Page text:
As long as she can remember, Ember Lumen (voice of Leah Lewis) has been gearing up to take over the Fireplace, the convenience store her father Bernie (voice of Ronnie Del Carmen) built up from a ruin in the Firetown district after emigrating to Element City from Fireland against his own father’s wishes.  Trying to keep her fiery temper under wraps during a red tag sale, Ember ducks into the basement to let off steam, but the power of her release causes pipes to burst, a Fire Person’s worst nightmare, sucking in Element City inspector Wade Ripple (voice of Mamoudou Athie), a Water Person, in “Elemental.”

Laura's Review: B-

From 1995 through 2010, Pixar represented the crème de la crème of animation, their narratives richly inventive and packed with emotion, their animation ground breaking.  Things began to backslide in 2011 with their first non-“Toy Story” sequel, “Cars 2” a disappointing follow-up to their only mediocre original.  Since then, they may have won four Oscars for Best Animated Film, but only “Inside Out” was greeted with the kind of excitement that was the norm in their earlier years (this critic actually preferred “Finding Nemo” to that film and is still staggered they released their best original in years, “Turning Red,” onto the Disney+ streaming platform instead of theaters).

I mention “Inside Out” because their latest, "The Good Dinosaur" director Peter Sohn’s sophomore effort “Elemental,” not only also premiered at Cannes, but appears to resemble that film’s depiction of emotions with its own characterization of the four elements.  But they really only can be compared on the most superficial of levels as “Elemental” is more of a fable on prejudice against immigrants wrapped within a coming-of-age/opposites attract romance.  It also represents some ground-breaking animation strides in personifying fire and water with their accompanying technical lighting, transparency and reflectivity obstacles.  What it lacks in Sohn’s conception and television series writers John Hoberg, Kat Likkel and Brenda Hsueh’s screenplay is the type of delightful world building wit Pixar was once known for.

Bernie and Cinder Lumen (voice of Shila Ommi, who I mistook for Shoreh Aghdashloo) arrive in Element City and immediately have their Fireland names reinterpreted by an immigration clerk for more Element City friendly versions.  They are greeted with fear and disgust by Water, Earth and Air landlords who refuse to rent to them, eventually wandering into the more downtrodden part of the City known as Firetown.  But while Sohn’s point is clear, he’s chosen to anthropomorphize an element which is undeniably harmful, one which can burn the wood sprouting from earth elements along with any other flammable material and boil and evaporate water (which, granted, is also a formidable threat to fire), a sticking point he’ll eventually find a workaround for, at least for Ember and Wade, in his last act.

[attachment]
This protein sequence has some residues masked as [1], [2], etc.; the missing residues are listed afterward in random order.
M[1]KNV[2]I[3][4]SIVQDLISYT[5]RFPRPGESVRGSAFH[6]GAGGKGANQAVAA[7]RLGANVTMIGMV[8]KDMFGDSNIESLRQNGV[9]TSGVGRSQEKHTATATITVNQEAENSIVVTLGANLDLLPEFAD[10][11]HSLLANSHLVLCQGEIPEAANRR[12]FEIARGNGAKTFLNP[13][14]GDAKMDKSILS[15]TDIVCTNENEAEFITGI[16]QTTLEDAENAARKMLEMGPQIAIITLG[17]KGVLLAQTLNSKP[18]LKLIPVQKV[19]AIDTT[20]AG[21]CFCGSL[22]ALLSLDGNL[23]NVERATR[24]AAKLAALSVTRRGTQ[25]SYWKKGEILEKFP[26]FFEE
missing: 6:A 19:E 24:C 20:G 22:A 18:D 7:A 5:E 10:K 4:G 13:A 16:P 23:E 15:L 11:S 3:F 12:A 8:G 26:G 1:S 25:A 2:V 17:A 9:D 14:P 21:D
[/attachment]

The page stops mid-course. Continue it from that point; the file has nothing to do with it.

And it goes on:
While Ember is not amused by Wade’s presence, especially after he cites her for multiple building code violations, Wade immediately steps in to help when he learns her family back story.  Escorting the anxious Ember into Elemental City, Wade attempts to retrieve his tickets in the office of bureaucrat Earth person Fern (voice of Joe Pera), a character from the school of “Monster Inc.’s” Roz, only to learn they’re already headed to his boss Gale (voice of Wendi McLendon-Covey), an Air person who’s left the office for the day to cheer on her beloved Windbreakers in a playoff game at Cyclone Stadium.  It is here that Ember will watch Wade turn the entire crowd in his favor, a talent she wishes she had in dealing with Fireplace customers.  But is how Wade sees her that will change the course of their futures.

While the fire people’s flickering flames are held within recognizable shapes (Bernie is stout while his daughter sports more of an hourglass shape), water people are something like reflective, transparent Caspers distinguished by their ‘hair,’ Wades, for example, suggesting a cresting wave, although his mom (voice of Catherine O’Hara) looks more like a Seuss creation.  Both can morph into something different, fire people losing half their heads when doused with water (eating a stick or two ‘fans’ their flames), water people flowing through small openings or dispersing into droplets.  Air characters are represented by clouds, earth the most unimaginatively designed, Ember’s young admirer Clod (voice of Mason Wertheimer) continually growing flowers from his armpit.

Sohn and his crew have come up with a few nice world building gags, new parents Bernie and Cinder taking their infant out in a rolling Weber kettle grill, Air people transported in dirigibles which deflate when they disembark and reinflate with new passengers.  Ember, who welds broken pipes with her fiery hands, comes into her own when she transforms sandbags into glass, later impressing Wade’s family (which includes twins Marco and Polo) by turning a broken glass into an elaborate pitcher.  Ember’s on-the-fly creation of a hot air balloon creates one of the film’s more romantic sequences.  But the Ripple family’s predilection for crying at the drop of a hat grows irksome and while Ember is given a goal to pursue, Wade is simply a privileged supporter.  “Elemental” has some nice moments, but it is uneven and its four elements are never once shown working in unison.

“Elemental” is preceded by Pixar short “Carl’s Date,” an “Up” sequel originally slated for Disney+’s ‘Dug Days’ series which finds Dug (writer/director Bob Peterson) coaching a panicked Carl (voice of the late Ed Asner) through preparations for his first date since Ellie died.  It’s fun to revisit these two and Dug’s advice is equally useful (‘I’d buy her a toy’) and hilarious (‘smell her backside’).

Disney releases "Elemental" in theaters on 6/16/23.